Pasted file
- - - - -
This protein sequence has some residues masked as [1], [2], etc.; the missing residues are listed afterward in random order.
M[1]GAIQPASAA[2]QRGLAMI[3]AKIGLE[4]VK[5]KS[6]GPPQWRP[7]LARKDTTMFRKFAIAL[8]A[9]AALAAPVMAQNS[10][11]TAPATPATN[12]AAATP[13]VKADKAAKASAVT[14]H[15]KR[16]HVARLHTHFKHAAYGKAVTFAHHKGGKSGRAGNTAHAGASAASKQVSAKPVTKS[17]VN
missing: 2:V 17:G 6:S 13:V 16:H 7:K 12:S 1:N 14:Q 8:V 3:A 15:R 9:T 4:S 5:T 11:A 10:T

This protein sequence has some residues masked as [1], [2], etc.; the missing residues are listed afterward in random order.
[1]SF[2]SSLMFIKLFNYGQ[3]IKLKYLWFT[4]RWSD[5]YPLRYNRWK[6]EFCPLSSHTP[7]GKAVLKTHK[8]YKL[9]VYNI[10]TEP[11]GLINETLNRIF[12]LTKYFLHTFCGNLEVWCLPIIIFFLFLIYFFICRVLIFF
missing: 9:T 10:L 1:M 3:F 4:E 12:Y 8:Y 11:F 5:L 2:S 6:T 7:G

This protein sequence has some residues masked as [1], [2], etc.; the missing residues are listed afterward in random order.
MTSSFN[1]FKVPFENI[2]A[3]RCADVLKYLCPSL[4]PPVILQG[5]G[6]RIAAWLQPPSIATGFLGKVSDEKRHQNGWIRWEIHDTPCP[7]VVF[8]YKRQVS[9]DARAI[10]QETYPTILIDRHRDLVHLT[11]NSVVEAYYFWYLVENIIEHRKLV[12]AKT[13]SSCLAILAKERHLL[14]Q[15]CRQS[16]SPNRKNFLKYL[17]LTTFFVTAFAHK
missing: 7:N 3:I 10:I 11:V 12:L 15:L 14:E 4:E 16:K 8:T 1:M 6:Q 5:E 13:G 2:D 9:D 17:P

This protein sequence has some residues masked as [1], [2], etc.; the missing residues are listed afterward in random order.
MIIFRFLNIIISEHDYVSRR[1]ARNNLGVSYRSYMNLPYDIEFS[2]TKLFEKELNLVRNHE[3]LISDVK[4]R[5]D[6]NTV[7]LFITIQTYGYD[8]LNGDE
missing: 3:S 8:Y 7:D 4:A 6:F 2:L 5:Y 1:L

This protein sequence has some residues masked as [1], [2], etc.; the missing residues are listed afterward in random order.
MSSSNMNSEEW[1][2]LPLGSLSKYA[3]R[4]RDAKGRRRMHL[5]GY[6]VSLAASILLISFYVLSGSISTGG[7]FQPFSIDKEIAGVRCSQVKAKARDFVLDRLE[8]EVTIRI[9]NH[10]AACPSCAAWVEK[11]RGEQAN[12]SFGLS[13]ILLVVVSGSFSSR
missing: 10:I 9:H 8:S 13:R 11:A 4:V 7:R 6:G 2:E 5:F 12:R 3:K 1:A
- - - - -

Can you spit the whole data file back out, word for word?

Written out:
This protein sequence has some residues masked as [1], [2], etc.; the missing residues are listed afterward in random order.
M[1]GAIQPASAA[2]QRGLAMI[3]AKIGLE[4]VK[5]KS[6]GPPQWRP[7]LARKDTTMFRKFAIAL[8]A[9]AALAAPVMAQNS[10][11]TAPATPATN[12]AAATP[13]VKADKAAKASAVT[14]H[15]KR[16]HVARLHTHFKHAAYGKAVTFAHHKGGKSGRAGNTAHAGASAASKQVSAKPVTKS[17]VN
missing: 2:V 17:G 6:S 13:V 16:H 7:K 12:S 1:N 14:Q 8:V 3:A 15:R 9:T 4:S 5:T 11:A 10:T

This protein sequence has some residues masked as [1], [2], etc.; the missing residues are listed afterward in random order.
[1]SF[2]SSLMFIKLFNYGQ[3]IKLKYLWFT[4]RWSD[5]YPLRYNRWK[6]EFCPLSSHTP[7]GKAVLKTHK[8]YKL[9]VYNI[10]TEP[11]GLINETLNRIF[12]LTKYFLHTFCGNLEVWCLPIIIFFLFLIYFFICRVLIFF
missing: 9:T 10:L 1:M 3:F 4:E 12:Y 8:Y 11:F 5:L 2:S 6:T 7:G

This protein sequence has some residues masked as [1], [2], etc.; the missing residues are listed afterward in random order.
MTSSFN[1]FKVPFENI[2]A[3]RCADVLKYLCPSL[4]PPVILQG[5]G[6]RIAAWLQPPSIATGFLGKVSDEKRHQNGWIRWEIHDTPCP[7]VVF[8]YKRQVS[9]DARAI[10]QETYPTILIDRHRDLVHLT[11]NSVVEAYYFWYLVENIIEHRKLV[12]AKT[13]SSCLAILAKERHLL[14]Q[15]CRQS[16]SPNRKNFLKYL[17]LTTFFVTAFAHK
missing: 7:N 3:I 10:I 11:V 12:L 15:L 14:E 4:E 16:K 8:T 1:M 6:Q 5:E 13:G 2:D 9:D 17:P

This protein sequence has some residues masked as [1], [2], etc.; the missing residues are listed afterward in random order.
MIIFRFLNIIISEHDYVSRR[1]ARNNLGVSYRSYMNLPYDIEFS[2]TKLFEKELNLVRNHE[3]LISDVK[4]R[5]D[6]NTV[7]LFITIQTYGYD[8]LNGDE
missing: 3:S 8:Y 7:D 4:A 6:F 2:L 5:Y 1:L

This protein sequence has some residues masked as [1], [2], etc.; the missing residues are listed afterward in random order.
MSSSNMNSEEW[1][2]LPLGSLSKYA[3]R[4]RDAKGRRRMHL[5]GY[6]VSLAASILLISFYVLSGSISTGG[7]FQPFSIDKEIAGVRCSQVKAKARDFVLDRLE[8]EVTIRI[9]NH[10]AACPSCAAWVEK[11]RGEQAN[12]SFGLS[13]ILLVVVSGSFSSR
missing: 10:I 9:H 8:S 13:R 11:A 4:V 7:R 6:G 2:E 5:F 12:R 3:K 1:A